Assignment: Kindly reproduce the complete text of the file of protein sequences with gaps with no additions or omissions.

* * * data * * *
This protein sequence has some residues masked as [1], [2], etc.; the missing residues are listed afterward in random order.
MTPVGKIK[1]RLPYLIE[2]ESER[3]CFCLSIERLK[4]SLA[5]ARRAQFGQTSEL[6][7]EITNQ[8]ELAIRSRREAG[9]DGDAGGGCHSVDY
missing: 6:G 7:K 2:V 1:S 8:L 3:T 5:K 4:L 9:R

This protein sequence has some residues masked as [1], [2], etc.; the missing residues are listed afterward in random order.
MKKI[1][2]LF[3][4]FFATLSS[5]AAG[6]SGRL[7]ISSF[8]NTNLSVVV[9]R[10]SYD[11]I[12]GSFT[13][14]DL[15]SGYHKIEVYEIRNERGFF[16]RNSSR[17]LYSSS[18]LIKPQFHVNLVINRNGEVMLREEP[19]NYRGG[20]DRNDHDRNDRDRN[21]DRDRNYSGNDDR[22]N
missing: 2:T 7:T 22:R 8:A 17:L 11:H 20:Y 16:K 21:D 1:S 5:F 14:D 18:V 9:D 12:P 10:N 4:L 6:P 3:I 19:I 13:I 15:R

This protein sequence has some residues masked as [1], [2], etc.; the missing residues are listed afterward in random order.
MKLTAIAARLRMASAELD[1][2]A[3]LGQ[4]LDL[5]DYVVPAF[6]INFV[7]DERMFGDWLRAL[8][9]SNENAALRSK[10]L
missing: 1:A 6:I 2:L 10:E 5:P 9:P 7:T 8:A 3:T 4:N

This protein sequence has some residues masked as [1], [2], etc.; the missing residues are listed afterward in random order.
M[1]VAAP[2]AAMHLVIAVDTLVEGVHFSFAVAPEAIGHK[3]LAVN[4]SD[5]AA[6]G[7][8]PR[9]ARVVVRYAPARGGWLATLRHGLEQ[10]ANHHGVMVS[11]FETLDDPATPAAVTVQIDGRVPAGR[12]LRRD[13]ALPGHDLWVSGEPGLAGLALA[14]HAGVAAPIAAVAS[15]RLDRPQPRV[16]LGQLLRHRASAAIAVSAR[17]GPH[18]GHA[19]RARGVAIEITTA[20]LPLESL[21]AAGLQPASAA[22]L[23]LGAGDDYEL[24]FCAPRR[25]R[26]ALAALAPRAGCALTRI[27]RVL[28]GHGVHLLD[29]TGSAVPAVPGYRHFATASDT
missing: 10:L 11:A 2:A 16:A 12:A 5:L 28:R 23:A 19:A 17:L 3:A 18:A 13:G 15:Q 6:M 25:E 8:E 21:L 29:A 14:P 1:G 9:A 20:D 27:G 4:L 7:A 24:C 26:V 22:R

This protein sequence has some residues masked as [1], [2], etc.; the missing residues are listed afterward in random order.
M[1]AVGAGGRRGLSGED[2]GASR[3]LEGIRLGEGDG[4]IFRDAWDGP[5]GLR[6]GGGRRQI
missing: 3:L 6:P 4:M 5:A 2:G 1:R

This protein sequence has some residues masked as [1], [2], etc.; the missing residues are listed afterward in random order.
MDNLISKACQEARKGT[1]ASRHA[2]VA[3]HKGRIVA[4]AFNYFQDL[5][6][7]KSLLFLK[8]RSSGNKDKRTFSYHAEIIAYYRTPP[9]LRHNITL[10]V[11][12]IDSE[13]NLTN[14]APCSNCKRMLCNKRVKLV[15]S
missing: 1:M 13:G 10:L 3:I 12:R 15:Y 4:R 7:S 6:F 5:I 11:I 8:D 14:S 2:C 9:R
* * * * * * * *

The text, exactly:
This protein sequence has some residues masked as [1], [2], etc.; the missing residues are listed afterward in random order.
MTPVGKIK[1]RLPYLIE[2]ESER[3]CFCLSIERLK[4]SLA[5]ARRAQFGQTSEL[6][7]EITNQ[8]ELAIRSRREAG[9]DGDAGGGCHSVDY
missing: 6:G 7:K 2:V 1:S 8:L 3:T 5:K 4:L 9:R

This protein sequence has some residues masked as [1], [2], etc.; the missing residues are listed afterward in random order.
MKKI[1][2]LF[3][4]FFATLSS[5]AAG[6]SGRL[7]ISSF[8]NTNLSVVV[9]R[10]SYD[11]I[12]GSFT[13][14]DL[15]SGYHKIEVYEIRNERGFF[16]RNSSR[17]LYSSS[18]LIKPQFHVNLVINRNGEVMLREEP[19]NYRGG[20]DRNDHDRNDRDRN[21]DRDRNYSGNDDR[22]N
missing: 2:T 7:T 22:R 8:A 17:L 11:H 20:Y 16:K 21:D 1:S 5:F 14:D 18:V 9:D 12:P 10:N 4:L 6:P 3:I 19:I 13:I 15:R

This protein sequence has some residues masked as [1], [2], etc.; the missing residues are listed afterward in random order.
MKLTAIAARLRMASAELD[1][2]A[3]LGQ[4]LDL[5]DYVVPAF[6]INFV[7]DERMFGDWLRAL[8][9]SNENAALRSK[10]L
missing: 1:A 6:I 2:L 10:E 5:P 9:P 7:T 8:A 3:T 4:N

This protein sequence has some residues masked as [1], [2], etc.; the missing residues are listed afterward in random order.
M[1]VAAP[2]AAMHLVIAVDTLVEGVHFSFAVAPEAIGHK[3]LAVN[4]SD[5]AA[6]G[7][8]PR[9]ARVVVRYAPARGGWLATLRHGLEQ[10]ANHHGVMVS[11]FETLDDPATPAAVTVQIDGRVPAGR[12]LRRD[13]ALPGHDLWVSGEPGLAGLALA[14]HAGVAAPIAAVAS[15]RLDRPQPRV[16]LGQLLRHRASAAIAVSAR[17]GPH[18]GHA[19]RARGVAIEITTA[20]LPLESL[21]AAGLQPASAA[22]L[23]LGAGDDYEL[24]FCAPRR[25]R[26]ALAALAPRAGCALTRI[27]RVL[28]GHGVHLLD[29]TGSAVPAVPGYRHFATASDT
missing: 10:L 11:A 2:A 16:A 12:A 5:L 28:R 23:A 19:A 17:L 3:A 18:A 13:G 15:Q 6:M 25:E 8:E 21:L 29:A 14:P 1:G 9:A 20:D 27:G 4:L 7:A 24:C 26:V 22:R

This protein sequence has some residues masked as [1], [2], etc.; the missing residues are listed afterward in random order.
M[1]AVGAGGRRGLSGED[2]GASR[3]LEGIRLGEGDG[4]IFRDAWDGP[5]GLR[6]GGGRRQI
missing: 3:L 6:P 4:M 5:A 2:G 1:R

This protein sequence has some residues masked as [1], [2], etc.; the missing residues are listed afterward in random order.
MDNLISKACQEARKGT[1]ASRHA[2]VA[3]HKGRIVA[4]AFNYFQDL[5][6][7]KSLLFLK[8]RSSGNKDKRTFSYHAEIIAYYRTPP[9]LRHNITL[10]V[11][12]IDSE[13]NLTN[14]APCSNCKRMLCNKRVKLV[15]S
missing: 1:M 13:G 10:L 3:I 12:R 15:Y 4:R 7:S 6:F 5:I 11:I 8:D 14:S 2:C 9:R